British Columbia

B.C. driver who killed 4-year-old appeals conviction

The drunk driver who ran over and killed a four-year-old girl three years ago is asking B.C.'s highest court to give her another chance.
Alexa Middelaer, 4, died when hit by a car in Delta, B.C., in 2008. (CBC)

The drunk driver who ran over and killed a young girl three years ago is asking B.C.'s highest court to give her another chance.

Carol Berner was sentenced to two and a-half years in prison in November 2010 after she was convicted of the impaired driving death of Alexa Middelaer, aged 4, in May 2008 and the serious injury of the little girl’s aunt. The two had been standing by a roadside when Berner’s vehicle plowed into them.

Berner, who was 58 at the time of her conviction, has been out on bail since December, pending her hearing in Vancouver Thursday at the B.C. Court of Appeal.

Her lawyer, David Tarnow, is arguing Berner was wrongfully held at the scene of the accident and that her vehicle, which he characterized as crucial evidence, was wrongfully sold by ICBC for scrap metal before her trial.

"The fact that she was detained in the back of a locked police car for half an hour without warnings and the fact that the car was destroyed before I had a chance to have it independently inspected, I think those are both very good points," Tarnow said Thursday.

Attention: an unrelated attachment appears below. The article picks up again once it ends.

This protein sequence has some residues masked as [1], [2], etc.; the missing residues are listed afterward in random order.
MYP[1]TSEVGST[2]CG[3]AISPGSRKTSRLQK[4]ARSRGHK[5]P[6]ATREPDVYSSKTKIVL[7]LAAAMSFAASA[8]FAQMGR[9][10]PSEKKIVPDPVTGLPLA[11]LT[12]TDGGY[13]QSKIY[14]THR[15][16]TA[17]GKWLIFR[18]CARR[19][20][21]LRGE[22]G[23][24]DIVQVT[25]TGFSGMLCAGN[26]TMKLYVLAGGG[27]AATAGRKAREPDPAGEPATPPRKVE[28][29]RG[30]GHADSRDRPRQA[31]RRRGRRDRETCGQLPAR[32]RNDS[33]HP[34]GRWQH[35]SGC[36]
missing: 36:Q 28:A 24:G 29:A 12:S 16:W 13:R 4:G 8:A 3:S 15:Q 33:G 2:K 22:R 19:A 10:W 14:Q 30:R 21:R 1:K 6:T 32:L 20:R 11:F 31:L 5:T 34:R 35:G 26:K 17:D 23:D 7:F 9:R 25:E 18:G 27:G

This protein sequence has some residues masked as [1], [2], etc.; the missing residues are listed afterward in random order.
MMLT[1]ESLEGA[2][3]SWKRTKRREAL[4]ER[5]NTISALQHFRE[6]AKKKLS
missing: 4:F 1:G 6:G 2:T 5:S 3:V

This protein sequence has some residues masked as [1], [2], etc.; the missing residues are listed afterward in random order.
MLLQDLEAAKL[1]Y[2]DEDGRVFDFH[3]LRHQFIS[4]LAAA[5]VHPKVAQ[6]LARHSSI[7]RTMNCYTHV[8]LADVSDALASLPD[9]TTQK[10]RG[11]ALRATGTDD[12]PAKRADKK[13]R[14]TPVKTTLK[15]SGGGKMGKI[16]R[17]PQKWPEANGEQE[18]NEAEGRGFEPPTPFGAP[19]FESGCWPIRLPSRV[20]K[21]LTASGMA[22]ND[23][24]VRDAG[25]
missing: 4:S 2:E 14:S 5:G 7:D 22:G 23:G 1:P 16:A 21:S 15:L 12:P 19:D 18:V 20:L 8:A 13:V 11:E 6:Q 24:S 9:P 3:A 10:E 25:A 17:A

Berner is asking for an acquittal or a new trial.

Mother at hearing

Alexa Middelaer’s mother, Laurel Middelaer, attended the hearing.

"It's very hard to know that the person responsible for killing our child has formally apologized yet is doing everything they can to not take responsibility or accountability for their actions," Middelaer said outside the  court.

The court in the original trial found that Berner had been drinking and was travelling at more than 90 km/h in a 50 km/h zone.

"It's really hard to get a good night's sleep ever since Alexa's death," Middelaer said. "My daughter had a right to be on the side of the road that day and to be safe."  

The panel of three judges reserved their decision, which is not expected for several weeks.

With files from the CBC's Belle Puri

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